The most recurrent motif of his work was the systematic contrast between two radically opposed philosophical and scientific worldviews, atomism and Aristotelianism, his analyses typically shedding equal light on both traditions. The leading exhibit is undoubtedly his brilliant 1967 book Two Studies in the Greek Atomists. Here he took two central themes of Epicurean atomism and reconstructed the origins of each, above all by minute study of the relevant texts in relation to their Aristotelian background. A model of lucid and judicious scholarship, this monograph did much, perhaps more than any other single book, to bring Epicureanism into the philosophical mainstream.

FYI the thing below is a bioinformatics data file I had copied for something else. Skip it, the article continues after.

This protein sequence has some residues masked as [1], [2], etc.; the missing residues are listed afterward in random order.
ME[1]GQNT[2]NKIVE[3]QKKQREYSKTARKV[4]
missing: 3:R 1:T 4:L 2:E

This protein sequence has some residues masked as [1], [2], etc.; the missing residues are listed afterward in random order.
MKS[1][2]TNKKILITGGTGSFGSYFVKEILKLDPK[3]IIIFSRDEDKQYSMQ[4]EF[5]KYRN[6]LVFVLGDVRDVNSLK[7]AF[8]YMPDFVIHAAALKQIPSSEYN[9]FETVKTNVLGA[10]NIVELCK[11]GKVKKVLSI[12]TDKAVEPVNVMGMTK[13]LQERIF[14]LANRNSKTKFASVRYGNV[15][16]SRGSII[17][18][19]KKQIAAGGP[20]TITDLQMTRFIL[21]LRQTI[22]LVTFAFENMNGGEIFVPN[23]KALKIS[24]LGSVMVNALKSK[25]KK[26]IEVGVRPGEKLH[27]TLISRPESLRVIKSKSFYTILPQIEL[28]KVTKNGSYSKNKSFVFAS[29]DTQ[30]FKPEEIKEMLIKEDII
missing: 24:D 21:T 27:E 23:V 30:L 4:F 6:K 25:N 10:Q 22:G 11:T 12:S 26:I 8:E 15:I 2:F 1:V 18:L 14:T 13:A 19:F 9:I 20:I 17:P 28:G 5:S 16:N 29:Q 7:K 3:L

Another way in which Furley’s work proved seminal lay in his genius for writing a short but incisive article which provoked an entire micro-industry of debate. His classic “Self-movers”, a mere 15 pages in the original 1978 publication, became the focus of a subsequent conference at Pittsburgh, which in turn led to a multi-authored volume (Self-motion from Aristotle to Newton, ed. M.L. Gill and J. Lennox, 1994).
Another such case is “The rainfall example in Physics II.8″ (1986), which argued with amazing concision – it weighed in at just six printed pages – that, contrary to the current orthodoxy, Aristotle in fact believed that rainfall is purposive, and not merely the mechanical outcome of meteorological processes. Again, a debate accumulated around the article, with far-reaching implications for Aristotle’s natural philosophy.